At least the marketing team of Vicks seems to believe so.
Do you remember these commercials from this past cold and flu season? I thought there were cute until I got sick and had the pleasure of parenting two children, one of which was breastfeeding.
According to Vicks, Moms take DayQuil so they can function enough to keep up with their children during the day.
Dads should take NyQuil so they can get a good night’s sleep.
Wait! Dad can have a good night sleep? What about Mom? She took Dayquil to keep up with the kids, but she doesn’t get the opportunity to take some Nyquil for a good night’s rest? Personally, I find this unfair.
Mom doesn’t need to sleep, right? She needs to keep being everything to everyone all the time.
Moms don’t get sick days! Moms are on call 24/7!
But my biggest gripe with these commercials?
As a breastfeeding mother I couldn’t take DayQuil or NyQuil. Is isn’t on the approved list. So while these parents felt decent enough to play with their kids during the day or sleep through the night, I had to suffer through the awful colds and viruses I continually came down with this winter.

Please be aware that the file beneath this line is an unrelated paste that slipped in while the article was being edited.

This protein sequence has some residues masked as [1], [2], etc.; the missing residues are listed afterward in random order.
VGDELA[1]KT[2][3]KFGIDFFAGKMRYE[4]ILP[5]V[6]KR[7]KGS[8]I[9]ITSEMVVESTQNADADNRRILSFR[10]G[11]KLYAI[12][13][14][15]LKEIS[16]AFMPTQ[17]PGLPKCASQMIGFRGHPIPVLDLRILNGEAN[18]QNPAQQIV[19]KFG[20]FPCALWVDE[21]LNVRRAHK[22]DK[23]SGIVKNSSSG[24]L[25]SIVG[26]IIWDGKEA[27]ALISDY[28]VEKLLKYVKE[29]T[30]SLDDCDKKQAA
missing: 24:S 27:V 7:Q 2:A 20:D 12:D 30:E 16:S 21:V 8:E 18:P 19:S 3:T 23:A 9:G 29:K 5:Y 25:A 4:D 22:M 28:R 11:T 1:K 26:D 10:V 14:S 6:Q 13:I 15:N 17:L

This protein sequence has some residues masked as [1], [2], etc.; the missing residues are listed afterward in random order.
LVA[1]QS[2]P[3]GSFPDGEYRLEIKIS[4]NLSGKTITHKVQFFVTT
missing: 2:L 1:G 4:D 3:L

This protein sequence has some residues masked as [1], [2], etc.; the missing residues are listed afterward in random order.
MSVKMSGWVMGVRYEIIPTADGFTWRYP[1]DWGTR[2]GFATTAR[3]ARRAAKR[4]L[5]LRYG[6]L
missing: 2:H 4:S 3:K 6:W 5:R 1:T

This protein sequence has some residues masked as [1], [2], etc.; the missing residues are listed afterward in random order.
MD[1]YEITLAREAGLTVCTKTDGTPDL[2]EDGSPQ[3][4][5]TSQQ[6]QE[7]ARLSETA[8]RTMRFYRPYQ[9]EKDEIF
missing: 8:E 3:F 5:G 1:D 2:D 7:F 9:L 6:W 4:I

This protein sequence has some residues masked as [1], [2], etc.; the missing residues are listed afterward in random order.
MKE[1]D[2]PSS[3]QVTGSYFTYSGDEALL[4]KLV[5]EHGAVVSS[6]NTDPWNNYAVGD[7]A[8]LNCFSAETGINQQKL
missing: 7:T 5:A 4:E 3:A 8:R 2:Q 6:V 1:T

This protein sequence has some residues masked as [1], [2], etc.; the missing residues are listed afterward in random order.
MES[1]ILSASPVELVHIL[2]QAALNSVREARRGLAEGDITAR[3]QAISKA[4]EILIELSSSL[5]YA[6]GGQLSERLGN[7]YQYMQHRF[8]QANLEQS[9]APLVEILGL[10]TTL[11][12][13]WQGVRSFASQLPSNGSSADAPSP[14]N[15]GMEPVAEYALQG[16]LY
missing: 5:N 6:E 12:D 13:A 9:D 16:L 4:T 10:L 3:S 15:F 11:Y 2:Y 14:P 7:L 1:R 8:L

When I made an appointment with my doctor out of desperation for something to help me feel better, I was told I could only take plain Tylenol or Advil. Anything for multiple symptoms was out.
Do you know what kind of effect plain old Tylenol and Advil has in my aches and pains?
As a breastfeeding mother there isn’t anything that will give me several hours of relief. Nothing to help me function during the day. Nothing to help me sleep during the night.
It isn’t fair. No matter which way you present it, as a parent there is no winning when it comes to being sick.
The Vicks marketing team do have one thing right though. When you try to explain to your kids you’re sick and really need to rest, they answer with a blank stare.
Am I the only one who got annoyed with these commercials? I mean, yes, I know these were meant to be cute and humorous , and overall they are. But they made me cranky since I desperately wanted to take DayQuil but couldn’t while breastfeeding.